In the short run, Mr. Gingrich must temper runaway expectations. For example, his lead in the RealClearPolitics average in Iowa is 12 points. But what happens on Jan. 3 if he doesn’t win Iowa, or comes in first with a smaller margin than people expect?
That could happen in part because Mr. Gingrich has little or no campaign organization in Iowa and most other states. He didn’t file a complete slate of New Hampshire delegates and alternates. He is the only candidate who didn’t qualify for the Missouri primary, and on Wednesday he failed to present enough signatures to get on the ballot in Ohio. Redistricting squabbles may lead the legislature to move the primary to a later date and re-open filing, but it’s still embarrassing to be so poorly organized.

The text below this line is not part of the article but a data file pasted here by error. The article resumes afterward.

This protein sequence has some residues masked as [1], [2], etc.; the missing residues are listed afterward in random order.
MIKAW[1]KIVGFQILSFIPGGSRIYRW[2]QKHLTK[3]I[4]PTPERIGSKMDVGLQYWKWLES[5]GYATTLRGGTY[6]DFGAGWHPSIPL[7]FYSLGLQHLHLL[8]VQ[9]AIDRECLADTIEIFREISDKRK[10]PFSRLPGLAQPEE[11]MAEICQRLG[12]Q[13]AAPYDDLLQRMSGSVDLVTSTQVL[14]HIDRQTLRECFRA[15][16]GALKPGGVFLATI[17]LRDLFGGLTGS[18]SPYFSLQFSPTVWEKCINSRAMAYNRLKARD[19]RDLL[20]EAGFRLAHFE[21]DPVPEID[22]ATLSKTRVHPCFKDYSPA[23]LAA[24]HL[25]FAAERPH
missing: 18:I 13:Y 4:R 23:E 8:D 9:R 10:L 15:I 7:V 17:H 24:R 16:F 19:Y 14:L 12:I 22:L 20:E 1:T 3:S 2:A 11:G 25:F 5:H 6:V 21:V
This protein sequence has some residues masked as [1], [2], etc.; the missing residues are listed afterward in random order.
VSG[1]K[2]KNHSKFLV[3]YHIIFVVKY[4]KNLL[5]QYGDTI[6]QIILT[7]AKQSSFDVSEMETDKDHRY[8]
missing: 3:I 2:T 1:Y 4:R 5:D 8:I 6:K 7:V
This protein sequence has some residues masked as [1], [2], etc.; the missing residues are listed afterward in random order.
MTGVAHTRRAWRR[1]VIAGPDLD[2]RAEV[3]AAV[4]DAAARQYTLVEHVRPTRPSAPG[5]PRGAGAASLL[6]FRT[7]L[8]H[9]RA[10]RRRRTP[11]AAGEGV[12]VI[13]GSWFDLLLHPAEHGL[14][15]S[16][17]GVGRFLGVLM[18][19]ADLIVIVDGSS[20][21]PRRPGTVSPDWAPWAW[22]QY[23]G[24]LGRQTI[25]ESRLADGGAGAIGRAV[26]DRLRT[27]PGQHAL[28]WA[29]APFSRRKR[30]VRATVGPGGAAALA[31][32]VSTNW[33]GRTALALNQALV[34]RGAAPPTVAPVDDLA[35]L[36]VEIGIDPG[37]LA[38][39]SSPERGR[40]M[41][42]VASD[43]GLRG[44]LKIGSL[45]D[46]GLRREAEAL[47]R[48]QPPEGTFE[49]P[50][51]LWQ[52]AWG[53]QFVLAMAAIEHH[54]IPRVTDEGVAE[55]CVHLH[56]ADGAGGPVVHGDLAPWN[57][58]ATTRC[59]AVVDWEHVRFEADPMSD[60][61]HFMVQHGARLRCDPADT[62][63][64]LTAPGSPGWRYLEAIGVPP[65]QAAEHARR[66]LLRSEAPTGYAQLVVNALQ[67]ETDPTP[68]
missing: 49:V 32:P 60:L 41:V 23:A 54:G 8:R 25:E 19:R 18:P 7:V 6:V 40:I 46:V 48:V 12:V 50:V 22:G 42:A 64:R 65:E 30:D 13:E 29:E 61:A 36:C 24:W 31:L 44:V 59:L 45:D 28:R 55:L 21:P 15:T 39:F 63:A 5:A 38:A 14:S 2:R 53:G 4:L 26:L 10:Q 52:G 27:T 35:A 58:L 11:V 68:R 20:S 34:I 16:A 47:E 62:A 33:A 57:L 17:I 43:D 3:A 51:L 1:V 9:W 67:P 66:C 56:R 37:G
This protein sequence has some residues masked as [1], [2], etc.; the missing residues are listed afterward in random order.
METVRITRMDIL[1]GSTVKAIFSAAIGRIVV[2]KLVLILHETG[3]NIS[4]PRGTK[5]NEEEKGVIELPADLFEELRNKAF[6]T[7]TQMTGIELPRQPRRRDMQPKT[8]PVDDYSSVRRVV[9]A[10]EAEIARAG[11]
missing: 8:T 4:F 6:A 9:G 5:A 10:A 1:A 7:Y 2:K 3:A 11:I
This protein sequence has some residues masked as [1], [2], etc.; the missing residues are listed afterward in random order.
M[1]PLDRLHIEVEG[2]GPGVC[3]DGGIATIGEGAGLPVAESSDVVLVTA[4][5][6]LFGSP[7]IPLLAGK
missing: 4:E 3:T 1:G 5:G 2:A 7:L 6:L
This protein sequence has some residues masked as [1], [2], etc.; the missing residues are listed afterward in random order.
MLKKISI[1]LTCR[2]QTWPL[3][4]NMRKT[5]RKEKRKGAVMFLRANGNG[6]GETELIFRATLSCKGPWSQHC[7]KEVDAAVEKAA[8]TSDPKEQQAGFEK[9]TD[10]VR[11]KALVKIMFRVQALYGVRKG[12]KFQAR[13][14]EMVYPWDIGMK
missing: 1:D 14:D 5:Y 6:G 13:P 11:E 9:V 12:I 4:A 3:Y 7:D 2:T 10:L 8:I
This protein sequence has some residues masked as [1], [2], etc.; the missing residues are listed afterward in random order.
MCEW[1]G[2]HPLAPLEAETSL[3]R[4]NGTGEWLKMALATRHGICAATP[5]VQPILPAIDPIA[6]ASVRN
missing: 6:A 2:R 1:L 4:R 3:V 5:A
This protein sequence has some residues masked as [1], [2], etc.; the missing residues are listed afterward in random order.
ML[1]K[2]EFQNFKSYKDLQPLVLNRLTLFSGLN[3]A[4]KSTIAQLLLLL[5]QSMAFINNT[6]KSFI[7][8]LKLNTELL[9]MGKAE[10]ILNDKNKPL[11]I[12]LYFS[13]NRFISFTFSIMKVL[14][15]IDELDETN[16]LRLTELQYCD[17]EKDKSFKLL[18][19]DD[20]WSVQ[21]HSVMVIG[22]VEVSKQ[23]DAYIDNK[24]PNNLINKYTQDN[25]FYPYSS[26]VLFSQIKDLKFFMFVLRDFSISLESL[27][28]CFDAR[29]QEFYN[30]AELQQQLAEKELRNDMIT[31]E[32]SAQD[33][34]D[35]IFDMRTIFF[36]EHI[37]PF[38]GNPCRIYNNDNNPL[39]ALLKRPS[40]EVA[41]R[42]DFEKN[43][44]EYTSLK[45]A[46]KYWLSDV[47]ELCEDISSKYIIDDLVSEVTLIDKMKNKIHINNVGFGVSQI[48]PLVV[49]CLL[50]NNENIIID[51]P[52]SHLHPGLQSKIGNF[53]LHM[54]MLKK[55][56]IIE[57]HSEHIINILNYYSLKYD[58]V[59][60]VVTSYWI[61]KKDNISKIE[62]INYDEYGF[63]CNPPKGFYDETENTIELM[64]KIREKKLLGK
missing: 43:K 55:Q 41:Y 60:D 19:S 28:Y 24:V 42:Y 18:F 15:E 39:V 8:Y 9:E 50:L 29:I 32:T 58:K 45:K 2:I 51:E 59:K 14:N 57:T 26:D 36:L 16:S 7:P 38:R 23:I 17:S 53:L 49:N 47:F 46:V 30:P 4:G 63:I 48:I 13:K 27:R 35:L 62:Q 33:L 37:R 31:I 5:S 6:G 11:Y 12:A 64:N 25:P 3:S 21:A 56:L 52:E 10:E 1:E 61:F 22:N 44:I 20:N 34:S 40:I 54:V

Organization truly matters, especially in low-turnout caucuses. Four years ago, for example, 118,917 Republicans turned out in Iowa—and only 424 votes separated the third- and fourth-place finishers. The total turnout was considerably less than the 229,732 Iowans who voted in the GOP primary for governor two years later. Being organized in all 99 Iowa counties means more people can be dragged to caucus meetings who might otherwise stay home on a wintery eve, believing their vote doesn’t matter.